Last, although resilient planning and design processes for East Boston have included the voice of residents, little space has been given to discussing the deeper environmental exclusions and trauma experienced by this historically industrialized site and the airport, air, and water contamination suffered by residents for decades. Not all residents have a positive connection with nature and with the shore either due to this traumatic past or to the exclusion many racialized residents have suffered from in nature Anguelovski, Isabelle, Linda Shi, Eric Chu, Daniel Gallagher, Kian Goh, Zachary Lamb, Kara Reeve, and Hannah Teicher. 2016. “Equity Impacts of Urban Land Use Planning for Climate Adaptation: Critical Perspectives from the Global North and South.” Journal of Planning Education and Research 36 (3):333-348. doi: 10.1177/0739456×16645166 Finney, Carolyn. 2014. Black faces, white spaces: Reimagining the relationship of African Americans to the great outdoors: UNC Press Books . In short, inequitable climate resilience as illustrated by green climate gentrification risks reproduce what some have called “colorblind adaptation planning” Hardy, R Dean, Richard A Milligan, and Nik Heynen. 2017. “Racial coastal formation: The environmental injustice of colorblind adaptation planning for sea-level rise.” Geoforum 87:62-72, rather than more emancipatory green planning.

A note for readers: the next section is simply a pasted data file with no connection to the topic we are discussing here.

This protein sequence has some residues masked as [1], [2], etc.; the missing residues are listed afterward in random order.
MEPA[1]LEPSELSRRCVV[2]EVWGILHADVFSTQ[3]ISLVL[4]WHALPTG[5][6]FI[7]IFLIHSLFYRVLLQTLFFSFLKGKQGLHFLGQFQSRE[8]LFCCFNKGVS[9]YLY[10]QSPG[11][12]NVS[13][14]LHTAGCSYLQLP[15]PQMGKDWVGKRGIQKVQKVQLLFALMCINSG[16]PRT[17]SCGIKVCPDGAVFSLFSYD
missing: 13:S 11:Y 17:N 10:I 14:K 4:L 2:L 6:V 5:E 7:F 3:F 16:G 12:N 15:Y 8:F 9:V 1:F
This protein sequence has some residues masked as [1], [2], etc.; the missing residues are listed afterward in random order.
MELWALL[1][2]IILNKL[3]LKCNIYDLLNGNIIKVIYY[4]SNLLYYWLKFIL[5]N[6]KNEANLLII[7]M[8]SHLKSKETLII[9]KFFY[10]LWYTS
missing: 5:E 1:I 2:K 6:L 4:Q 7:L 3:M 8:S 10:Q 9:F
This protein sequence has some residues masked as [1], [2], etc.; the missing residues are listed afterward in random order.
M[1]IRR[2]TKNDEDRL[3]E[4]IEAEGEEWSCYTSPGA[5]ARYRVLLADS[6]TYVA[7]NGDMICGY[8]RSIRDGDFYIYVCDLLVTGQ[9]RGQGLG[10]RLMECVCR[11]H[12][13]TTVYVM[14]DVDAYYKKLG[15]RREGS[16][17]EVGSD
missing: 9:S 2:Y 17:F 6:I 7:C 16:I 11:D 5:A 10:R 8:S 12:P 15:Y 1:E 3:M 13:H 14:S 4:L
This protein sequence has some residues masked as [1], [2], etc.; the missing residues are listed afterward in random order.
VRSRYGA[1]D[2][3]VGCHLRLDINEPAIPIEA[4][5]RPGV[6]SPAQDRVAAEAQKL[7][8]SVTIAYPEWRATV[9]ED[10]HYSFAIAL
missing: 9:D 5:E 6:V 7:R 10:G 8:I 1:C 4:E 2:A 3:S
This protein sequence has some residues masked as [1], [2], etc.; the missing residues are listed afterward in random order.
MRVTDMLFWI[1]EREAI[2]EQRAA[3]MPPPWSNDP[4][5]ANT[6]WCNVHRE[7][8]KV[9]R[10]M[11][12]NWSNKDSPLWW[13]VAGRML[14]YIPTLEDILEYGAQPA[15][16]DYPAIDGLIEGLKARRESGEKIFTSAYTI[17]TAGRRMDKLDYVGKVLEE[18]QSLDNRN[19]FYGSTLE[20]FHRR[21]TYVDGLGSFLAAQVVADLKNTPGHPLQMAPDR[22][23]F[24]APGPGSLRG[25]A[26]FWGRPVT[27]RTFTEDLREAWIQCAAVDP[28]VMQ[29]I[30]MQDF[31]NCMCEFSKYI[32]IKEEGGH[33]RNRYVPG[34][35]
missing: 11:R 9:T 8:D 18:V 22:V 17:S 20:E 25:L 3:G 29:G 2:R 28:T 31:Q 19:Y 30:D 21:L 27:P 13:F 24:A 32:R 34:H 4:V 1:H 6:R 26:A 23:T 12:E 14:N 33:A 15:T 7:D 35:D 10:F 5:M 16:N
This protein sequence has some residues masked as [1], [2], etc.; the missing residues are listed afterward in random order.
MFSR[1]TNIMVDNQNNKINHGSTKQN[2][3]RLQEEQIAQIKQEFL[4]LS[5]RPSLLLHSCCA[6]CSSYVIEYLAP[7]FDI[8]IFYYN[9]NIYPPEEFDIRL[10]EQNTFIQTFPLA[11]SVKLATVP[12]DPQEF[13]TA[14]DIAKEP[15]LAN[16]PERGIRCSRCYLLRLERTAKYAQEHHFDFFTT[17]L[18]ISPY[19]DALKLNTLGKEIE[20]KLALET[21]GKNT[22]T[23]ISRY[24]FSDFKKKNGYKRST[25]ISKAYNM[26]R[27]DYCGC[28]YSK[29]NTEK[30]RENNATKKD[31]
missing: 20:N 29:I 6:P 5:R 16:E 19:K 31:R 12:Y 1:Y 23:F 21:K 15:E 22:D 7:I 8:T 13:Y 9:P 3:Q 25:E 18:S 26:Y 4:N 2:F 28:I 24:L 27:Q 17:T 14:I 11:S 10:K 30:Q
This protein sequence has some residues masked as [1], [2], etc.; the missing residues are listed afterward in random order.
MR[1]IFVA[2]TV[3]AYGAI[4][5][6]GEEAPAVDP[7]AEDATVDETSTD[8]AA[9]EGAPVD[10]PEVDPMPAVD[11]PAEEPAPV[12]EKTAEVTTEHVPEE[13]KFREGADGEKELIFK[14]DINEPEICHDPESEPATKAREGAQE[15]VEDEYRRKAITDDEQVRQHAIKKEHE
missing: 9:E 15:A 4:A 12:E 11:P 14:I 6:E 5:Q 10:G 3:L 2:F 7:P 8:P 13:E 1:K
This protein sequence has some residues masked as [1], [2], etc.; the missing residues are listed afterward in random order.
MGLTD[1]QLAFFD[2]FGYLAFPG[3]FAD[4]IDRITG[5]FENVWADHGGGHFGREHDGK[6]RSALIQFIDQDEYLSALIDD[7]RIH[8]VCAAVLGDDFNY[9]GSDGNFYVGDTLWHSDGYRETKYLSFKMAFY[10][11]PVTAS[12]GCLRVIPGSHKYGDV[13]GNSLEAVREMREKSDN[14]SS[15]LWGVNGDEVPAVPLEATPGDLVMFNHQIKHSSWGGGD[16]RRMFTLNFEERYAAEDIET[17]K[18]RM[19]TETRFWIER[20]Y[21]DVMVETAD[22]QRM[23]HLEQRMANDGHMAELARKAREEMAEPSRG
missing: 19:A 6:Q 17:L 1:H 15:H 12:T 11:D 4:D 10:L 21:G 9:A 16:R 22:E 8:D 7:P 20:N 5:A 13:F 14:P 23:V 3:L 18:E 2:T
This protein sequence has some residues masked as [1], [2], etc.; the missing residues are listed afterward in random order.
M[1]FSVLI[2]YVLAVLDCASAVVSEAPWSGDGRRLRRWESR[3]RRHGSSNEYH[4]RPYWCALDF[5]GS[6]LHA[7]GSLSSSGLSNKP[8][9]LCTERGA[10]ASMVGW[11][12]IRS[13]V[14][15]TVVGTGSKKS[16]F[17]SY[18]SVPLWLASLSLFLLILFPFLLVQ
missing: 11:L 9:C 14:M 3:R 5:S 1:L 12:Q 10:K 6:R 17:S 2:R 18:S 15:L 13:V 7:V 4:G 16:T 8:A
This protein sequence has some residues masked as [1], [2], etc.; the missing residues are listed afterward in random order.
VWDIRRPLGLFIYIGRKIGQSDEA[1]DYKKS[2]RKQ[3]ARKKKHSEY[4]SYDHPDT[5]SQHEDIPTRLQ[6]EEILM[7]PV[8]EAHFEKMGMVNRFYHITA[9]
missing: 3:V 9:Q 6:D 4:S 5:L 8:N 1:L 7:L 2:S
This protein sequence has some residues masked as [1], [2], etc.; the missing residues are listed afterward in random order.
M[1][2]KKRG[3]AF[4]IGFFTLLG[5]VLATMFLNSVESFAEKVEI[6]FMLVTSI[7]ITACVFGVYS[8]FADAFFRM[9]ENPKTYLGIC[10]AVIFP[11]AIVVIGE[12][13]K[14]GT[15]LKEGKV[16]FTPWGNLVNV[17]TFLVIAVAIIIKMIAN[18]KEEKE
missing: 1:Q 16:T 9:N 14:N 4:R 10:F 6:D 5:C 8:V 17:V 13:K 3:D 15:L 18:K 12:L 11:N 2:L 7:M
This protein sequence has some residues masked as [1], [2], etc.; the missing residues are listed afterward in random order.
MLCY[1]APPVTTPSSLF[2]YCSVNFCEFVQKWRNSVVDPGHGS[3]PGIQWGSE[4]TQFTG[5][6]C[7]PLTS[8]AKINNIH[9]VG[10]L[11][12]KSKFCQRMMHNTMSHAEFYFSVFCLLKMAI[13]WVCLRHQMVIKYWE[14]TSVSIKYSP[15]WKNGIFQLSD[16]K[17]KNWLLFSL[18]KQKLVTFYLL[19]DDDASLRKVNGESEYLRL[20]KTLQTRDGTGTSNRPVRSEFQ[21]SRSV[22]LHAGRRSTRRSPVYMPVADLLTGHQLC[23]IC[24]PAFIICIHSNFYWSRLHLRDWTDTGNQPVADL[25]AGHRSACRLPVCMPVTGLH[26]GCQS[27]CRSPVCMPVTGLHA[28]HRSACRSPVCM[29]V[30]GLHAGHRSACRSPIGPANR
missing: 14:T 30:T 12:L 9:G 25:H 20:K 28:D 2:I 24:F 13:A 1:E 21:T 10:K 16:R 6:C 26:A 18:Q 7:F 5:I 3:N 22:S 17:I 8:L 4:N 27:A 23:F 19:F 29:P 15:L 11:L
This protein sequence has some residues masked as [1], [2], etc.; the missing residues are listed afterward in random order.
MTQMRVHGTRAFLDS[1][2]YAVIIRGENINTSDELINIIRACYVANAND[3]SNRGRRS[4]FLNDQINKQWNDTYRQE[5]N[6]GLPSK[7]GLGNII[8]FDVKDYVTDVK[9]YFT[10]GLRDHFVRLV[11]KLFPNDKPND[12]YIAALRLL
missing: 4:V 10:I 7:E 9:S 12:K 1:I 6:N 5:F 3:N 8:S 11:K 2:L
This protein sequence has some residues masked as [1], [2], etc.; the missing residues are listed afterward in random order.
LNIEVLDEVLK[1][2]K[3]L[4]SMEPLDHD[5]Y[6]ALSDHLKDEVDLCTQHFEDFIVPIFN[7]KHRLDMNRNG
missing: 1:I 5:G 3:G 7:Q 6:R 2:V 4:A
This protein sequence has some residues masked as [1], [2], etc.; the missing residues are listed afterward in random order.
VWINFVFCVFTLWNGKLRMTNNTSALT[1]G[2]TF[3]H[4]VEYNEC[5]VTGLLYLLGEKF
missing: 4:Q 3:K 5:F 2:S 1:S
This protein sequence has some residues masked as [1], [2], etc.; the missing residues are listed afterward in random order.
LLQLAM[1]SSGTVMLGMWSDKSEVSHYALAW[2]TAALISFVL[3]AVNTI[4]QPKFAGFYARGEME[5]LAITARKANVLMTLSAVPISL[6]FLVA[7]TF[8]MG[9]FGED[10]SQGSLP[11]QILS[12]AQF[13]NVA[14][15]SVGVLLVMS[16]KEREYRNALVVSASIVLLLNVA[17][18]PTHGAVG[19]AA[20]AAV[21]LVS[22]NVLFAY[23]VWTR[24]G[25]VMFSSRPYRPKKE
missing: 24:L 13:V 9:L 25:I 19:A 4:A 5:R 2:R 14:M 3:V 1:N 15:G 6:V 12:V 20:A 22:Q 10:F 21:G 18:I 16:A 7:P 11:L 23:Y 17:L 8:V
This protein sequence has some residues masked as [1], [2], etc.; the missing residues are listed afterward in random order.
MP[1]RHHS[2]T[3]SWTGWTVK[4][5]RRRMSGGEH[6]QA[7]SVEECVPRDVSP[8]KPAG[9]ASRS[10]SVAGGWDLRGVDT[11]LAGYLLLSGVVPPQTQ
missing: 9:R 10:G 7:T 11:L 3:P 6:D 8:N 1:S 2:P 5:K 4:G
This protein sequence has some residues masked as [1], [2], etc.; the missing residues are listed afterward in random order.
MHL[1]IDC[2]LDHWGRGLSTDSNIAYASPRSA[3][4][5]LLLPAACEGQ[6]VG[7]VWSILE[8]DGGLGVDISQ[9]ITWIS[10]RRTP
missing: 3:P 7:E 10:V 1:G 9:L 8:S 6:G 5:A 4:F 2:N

The Climate Ready Boston program identified East Boston as one of two neighborhoods most vulnerable to climate change, and mapped locations in East Boston that are most at risk due to sea level rise.  The entirety of East Boston is an environmental justice community.

City of Boston